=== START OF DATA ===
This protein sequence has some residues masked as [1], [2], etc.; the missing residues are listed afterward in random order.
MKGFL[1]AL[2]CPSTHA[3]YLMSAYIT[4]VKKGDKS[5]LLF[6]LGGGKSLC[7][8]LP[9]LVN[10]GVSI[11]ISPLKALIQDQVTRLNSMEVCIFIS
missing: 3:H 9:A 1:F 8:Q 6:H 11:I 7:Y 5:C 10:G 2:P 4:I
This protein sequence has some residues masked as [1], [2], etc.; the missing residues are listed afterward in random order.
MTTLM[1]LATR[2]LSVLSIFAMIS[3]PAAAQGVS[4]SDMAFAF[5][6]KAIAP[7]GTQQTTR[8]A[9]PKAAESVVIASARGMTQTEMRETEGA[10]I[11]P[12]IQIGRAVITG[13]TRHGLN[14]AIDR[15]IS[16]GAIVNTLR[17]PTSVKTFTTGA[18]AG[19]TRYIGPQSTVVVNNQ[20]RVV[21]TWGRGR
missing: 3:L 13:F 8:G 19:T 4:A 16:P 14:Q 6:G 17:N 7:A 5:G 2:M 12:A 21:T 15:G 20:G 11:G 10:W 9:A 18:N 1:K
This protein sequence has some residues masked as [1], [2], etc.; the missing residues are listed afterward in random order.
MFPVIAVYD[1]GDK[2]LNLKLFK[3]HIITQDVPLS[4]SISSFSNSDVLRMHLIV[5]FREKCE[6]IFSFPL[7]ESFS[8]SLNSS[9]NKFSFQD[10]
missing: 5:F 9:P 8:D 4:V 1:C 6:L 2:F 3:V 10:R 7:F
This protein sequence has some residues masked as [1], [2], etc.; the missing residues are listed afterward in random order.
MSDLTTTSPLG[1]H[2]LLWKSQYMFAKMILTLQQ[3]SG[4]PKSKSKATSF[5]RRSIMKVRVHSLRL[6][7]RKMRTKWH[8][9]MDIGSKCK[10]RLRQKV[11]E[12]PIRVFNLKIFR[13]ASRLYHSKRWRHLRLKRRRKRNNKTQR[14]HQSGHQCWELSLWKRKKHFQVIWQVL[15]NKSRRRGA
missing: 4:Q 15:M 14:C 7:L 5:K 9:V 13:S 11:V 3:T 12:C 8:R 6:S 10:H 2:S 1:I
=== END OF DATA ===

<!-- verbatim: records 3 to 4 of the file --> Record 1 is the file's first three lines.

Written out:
This protein sequence has some residues masked as [1], [2], etc.; the missing residues are listed afterward in random order.
MFPVIAVYD[1]GDK[2]LNLKLFK[3]HIITQDVPLS[4]SISSFSNSDVLRMHLIV[5]FREKCE[6]IFSFPL[7]ESFS[8]SLNSS[9]NKFSFQD[10]
missing: 5:F 9:P 8:D 4:V 1:C 6:L 2:F 3:V 10:R 7:F
This protein sequence has some residues masked as [1], [2], etc.; the missing residues are listed afterward in random order.
MSDLTTTSPLG[1]H[2]LLWKSQYMFAKMILTLQQ[3]SG[4]PKSKSKATSF[5]RRSIMKVRVHSLRL[6][7]RKMRTKWH[8][9]MDIGSKCK[10]RLRQKV[11]E[12]PIRVFNLKIFR[13]ASRLYHSKRWRHLRLKRRRKRNNKTQR[14]HQSGHQCWELSLWKRKKHFQVIWQVL[15]NKSRRRGA
missing: 4:Q 15:M 14:C 7:L 5:K 9:V 13:S 11:V 3:T 12:C 8:R 6:S 10:H 2:S 1:I